Document Type

Open Access Thesis

Embargo Period


Degree Program


Degree Type

Master of Science (M.S.)

Year Degree Awarded


Month Degree Awarded



We investigated spouses’ ability to engage in a positive interaction following relationship conflict, a process that involves skills in recovering from distress and reconnecting with one’s partner. The quality of positive interactions was hypothesized to vary as a function of attachment and have implications for marital satisfaction. Newlywed couples discussed a conflict in their relationship followed by a discussion of positive aspects of their relationship. We hypothesized and found that greater attachment avoidance in husbands predicted less positive behavior in both partners during the positive interaction. Additionally, wives’ positive behavior predicted both partners’ relationship satisfaction, even above and beyond caregiving and careseeking behavior during the conflict. The findings point to the importance of examining not only how couples discuss conflicts, but also how they behave in the aftermath of those discussions.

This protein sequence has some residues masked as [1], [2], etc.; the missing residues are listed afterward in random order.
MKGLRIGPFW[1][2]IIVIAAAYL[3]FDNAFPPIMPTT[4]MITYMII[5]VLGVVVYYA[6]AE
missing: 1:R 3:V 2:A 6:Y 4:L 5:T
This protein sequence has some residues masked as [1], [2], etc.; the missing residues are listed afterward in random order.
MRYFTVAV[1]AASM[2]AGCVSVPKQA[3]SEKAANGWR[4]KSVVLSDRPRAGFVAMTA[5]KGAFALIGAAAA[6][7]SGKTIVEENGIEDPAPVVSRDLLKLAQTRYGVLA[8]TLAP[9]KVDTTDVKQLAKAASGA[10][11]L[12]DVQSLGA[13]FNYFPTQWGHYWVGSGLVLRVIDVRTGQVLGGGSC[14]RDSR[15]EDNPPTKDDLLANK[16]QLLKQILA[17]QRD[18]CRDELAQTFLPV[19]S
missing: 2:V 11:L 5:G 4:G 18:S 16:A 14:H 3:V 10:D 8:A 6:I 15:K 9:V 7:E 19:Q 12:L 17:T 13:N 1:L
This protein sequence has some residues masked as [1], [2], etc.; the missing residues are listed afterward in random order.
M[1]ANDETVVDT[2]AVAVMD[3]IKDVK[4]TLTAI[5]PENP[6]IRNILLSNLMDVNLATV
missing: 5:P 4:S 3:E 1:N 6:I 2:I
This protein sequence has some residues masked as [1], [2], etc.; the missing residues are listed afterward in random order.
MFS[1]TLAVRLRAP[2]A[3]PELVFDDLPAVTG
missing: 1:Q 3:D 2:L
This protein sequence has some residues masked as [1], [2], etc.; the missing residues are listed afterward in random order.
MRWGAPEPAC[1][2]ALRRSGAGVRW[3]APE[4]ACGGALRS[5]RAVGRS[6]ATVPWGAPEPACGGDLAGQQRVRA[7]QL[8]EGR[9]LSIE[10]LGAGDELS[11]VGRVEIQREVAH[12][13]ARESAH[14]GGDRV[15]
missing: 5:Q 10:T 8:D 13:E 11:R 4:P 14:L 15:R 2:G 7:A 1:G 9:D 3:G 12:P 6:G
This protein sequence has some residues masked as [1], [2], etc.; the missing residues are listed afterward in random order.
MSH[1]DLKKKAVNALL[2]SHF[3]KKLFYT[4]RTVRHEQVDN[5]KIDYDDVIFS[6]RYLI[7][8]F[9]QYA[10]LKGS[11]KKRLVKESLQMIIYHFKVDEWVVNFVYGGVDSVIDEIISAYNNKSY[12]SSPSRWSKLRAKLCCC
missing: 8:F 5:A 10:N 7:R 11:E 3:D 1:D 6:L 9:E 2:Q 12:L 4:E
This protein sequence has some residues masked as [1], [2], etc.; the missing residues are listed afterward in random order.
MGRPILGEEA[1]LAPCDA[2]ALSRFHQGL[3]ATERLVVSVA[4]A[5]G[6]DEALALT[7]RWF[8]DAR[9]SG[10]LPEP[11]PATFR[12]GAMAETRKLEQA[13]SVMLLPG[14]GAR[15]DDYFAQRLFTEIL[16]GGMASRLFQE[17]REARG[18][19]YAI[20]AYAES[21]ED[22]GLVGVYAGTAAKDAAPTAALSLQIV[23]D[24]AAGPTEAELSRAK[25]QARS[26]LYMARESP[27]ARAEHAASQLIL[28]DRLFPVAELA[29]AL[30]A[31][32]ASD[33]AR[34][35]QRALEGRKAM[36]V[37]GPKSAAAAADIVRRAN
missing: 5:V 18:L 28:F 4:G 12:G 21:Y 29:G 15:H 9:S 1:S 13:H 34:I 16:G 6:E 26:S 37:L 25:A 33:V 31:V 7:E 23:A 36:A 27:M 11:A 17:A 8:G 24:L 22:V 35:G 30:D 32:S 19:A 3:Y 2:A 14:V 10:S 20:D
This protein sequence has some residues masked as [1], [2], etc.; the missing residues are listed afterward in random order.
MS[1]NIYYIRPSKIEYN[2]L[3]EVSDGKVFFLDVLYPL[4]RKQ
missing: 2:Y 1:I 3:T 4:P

First Advisor

Paula R Pietromonaco

Second Advisor

Sally I Powers

Included in

Psychology Commons